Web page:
outside the encryption envelope. The proposal here is that an
encrypted image should be a QCOW image consisting of two partitions,
the normal unencrypted EFI partition (Identifying it as an OVMF
bootable image) and a luks encrypted root partition. The kernel would
be inside the encrypted root in the /boot directory. The secret
injected securely through QEMU is extracted by OVMF and passed to grub
which uses it to mount the encrypted root and boot the kernel
normally. The creator of the secret bundle must be satisfied with the
SEV attestation before the secret is constructed. Unfortunately, the
SEV attestation can only be on the first QEMU firmware volume and
nothing else, so this patch series builds grub itself into a firmware
volume and places it inside OVMF so that the entire boot system can be
attested. In a normal OVMF KVM system, the variable store is on the
second flash volume (which is read/write). Unfortunately, this
mutable configuration provided by the variables is outside the
attestation envelope and can significantly alter the boot path,
possibly leading to secret leak, so encrypted image boot should only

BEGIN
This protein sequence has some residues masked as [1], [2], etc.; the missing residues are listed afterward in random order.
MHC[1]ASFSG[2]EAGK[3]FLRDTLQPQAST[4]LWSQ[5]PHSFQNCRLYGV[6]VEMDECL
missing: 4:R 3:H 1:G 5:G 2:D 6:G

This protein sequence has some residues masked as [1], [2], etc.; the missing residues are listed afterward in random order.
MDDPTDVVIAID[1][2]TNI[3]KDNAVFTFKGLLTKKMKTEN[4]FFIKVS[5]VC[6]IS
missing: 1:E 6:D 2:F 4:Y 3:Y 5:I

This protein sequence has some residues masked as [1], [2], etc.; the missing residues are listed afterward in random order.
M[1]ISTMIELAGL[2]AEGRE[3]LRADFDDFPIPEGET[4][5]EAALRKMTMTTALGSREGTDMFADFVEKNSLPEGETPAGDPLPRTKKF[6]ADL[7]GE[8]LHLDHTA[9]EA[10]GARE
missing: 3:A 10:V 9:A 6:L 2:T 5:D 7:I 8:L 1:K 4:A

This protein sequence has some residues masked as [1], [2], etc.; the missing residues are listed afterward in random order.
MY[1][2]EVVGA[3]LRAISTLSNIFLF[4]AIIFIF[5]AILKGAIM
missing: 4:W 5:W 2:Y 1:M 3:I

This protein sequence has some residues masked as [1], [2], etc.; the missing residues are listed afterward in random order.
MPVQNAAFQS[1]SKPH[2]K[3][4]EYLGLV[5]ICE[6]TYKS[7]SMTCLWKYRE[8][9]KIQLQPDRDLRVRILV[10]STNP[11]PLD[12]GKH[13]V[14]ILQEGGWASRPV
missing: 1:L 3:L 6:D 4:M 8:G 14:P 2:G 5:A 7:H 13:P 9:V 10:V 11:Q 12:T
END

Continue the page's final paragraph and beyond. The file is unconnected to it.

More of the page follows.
be done with the OVMF.fd that combines both the code and variables.
the OVMF.fd is constructed so that it becomes impossible to interrupt
the boot sequence after attestation and the system will either boot
the image or fail. The boot sequence runs the grub.efi embedded in the
OVMF firmware volume so the encrypted image owner knows their own
version of grub is the only one that will boot before injecting the
secret. Note this boot path actually ignores the unencrypted EFI
partition. However, as part of this design, the encrypted image may be
booted by a standard OVMF KVM boot and in that case, the user will
have to type the encryption password. This standard boot will be
insecure but it might be used by the constructor of the encrypted
images on their own private laptop, for instance. The standard boot
path will use the unencrypted EFI partition.

Patches Required Outside of OVMF
================================

There is a patch set to grub which allows it to extract the SEV secret
area from the configuration table and use the secret as a password to
do a luks crypto mount of root (this is the sevsecret grub module).

There is also a patch to qemu which allows it to search through the
OVMF.fd and find the SEV secret area which is now described inside the
Reset Vector using the existing SEV_ES reset block. This area is the
place QEMU will inject the encrypted SEV secret bundle.

Security of the System
======================

Since Grub is now part of the attested OVMF.fd bundle, the VM owner
knows absolutely that it will proceed straight to partition decryption
inside the attested code and boot the kernel off the encrypted
partition. Even if a different QCOW image is substituted, the boot